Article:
Yesterday I was teaching a lesson and the goal of the lesson was to describe people’s personalities. One of the discussion questions was “Which person in your family are you most like?” Now, I have been a teacher long enough to know that that has the potential to be a really difficult question to understand and automatically launched into an explanation by giving my own answer as the example. “I’m most like my grandma because we’re both independent, a little stubborn, and quiet.”
Now, for the first two characteristics, my students were following along, but when I said that I was quiet, everyone, all fifteen of them, had the same shocked reaction of “What???” After a moment of confusion, I realized that the Rachael that they know is not the Rachael that I would describe myself as. So, I explained the the English teacher Rachael is a lot different than the normal life Rachael. They all laughed and then started their discussion groups. But while they were happily chatting about their families, I was mulling over the explanation that I had given them.
After much thought over the next few hours, I realized how true that statement really is. In all my teaching glory, I am actually a very loud, energetic, crazy, vivacious person. But I wouldn’t go so far as to describe myself in those terms in my everyday life. I think that most people would describe me as crazy, but I don’t think the other adjectives necessarily fit. Of course, ask my roommates, and you will get a whole other list of characteristics that might be more on par with my teaching persona. So, I continued thinking, why am I so different when I teach? Usually English teachers take two routes. Either they don’t change their personality whatsoever when they step into a classroom, or their original personality is just magnified. For me, neither really seems to be true. For the most part, I am a really laid back person. Not too much phases me, and I just tend to roll with the punches.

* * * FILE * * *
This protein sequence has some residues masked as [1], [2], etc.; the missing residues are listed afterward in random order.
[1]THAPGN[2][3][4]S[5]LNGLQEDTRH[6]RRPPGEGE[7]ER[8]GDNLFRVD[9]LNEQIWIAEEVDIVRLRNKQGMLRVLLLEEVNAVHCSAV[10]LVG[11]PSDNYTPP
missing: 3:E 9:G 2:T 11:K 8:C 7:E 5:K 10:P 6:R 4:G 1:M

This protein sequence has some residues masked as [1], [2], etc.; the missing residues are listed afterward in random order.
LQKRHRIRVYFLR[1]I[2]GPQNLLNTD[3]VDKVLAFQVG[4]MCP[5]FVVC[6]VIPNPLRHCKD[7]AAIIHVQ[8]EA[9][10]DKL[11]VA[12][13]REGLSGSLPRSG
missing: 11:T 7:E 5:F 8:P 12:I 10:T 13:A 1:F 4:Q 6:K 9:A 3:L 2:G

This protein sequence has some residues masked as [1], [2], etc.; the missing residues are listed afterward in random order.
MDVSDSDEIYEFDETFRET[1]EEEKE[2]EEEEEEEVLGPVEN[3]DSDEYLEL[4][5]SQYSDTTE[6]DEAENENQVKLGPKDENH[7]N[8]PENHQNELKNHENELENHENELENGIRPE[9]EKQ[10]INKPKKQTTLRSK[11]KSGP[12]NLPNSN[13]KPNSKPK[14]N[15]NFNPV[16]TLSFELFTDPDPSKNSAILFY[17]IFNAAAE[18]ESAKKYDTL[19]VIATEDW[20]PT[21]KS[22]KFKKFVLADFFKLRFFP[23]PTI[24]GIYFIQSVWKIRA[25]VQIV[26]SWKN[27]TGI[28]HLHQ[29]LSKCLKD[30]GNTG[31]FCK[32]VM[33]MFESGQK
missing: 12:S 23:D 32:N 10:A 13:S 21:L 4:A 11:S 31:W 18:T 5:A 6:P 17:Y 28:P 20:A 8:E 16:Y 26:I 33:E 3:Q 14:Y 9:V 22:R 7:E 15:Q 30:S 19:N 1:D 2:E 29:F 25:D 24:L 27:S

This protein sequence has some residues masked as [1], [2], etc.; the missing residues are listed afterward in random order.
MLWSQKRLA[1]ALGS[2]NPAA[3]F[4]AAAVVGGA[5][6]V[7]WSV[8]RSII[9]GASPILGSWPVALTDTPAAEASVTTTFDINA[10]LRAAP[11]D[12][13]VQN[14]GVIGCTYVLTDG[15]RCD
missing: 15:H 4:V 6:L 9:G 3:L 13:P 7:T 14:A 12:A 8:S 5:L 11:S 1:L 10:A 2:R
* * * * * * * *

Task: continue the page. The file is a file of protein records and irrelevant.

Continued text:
The real question that I have to ask is, ‘Where has this teaching personality come from?’ Is there some hidden personality inside of me that has lain dormant for years and finally has been given its freedom by my change in profession? If I stop teaching, will I eventually develop multiple personality disorder from trying to rebury this alter ego I’ve acquired? Psychiatrists would most likely say that I am repressing some hidden emotions or feel dominated by the personalities that surround me and feel no freedom to fully express my true Rachael. I think that there is a name for this kind of problem- the Wakefield disorder.
I feel like I’m my own Sweet Valley High twin. In real life, I am sweet, boring Elizabeth Wakefield who never causes ripples and plays by the rules. But in the classroom, my inner Jessica takes over and I become vibrant and full of life, if not a bit reckless and wild.
Perhaps, someday in the future, I will find a way to blend my two personalities, but for now I will just experience my Elizabeth and Jessica independently of one another. Maybe I should start changing my hair style and clothing depending on my teaching schedule for the week. Either way, I am going to be stuck with bad hair and clothes fit for the disco.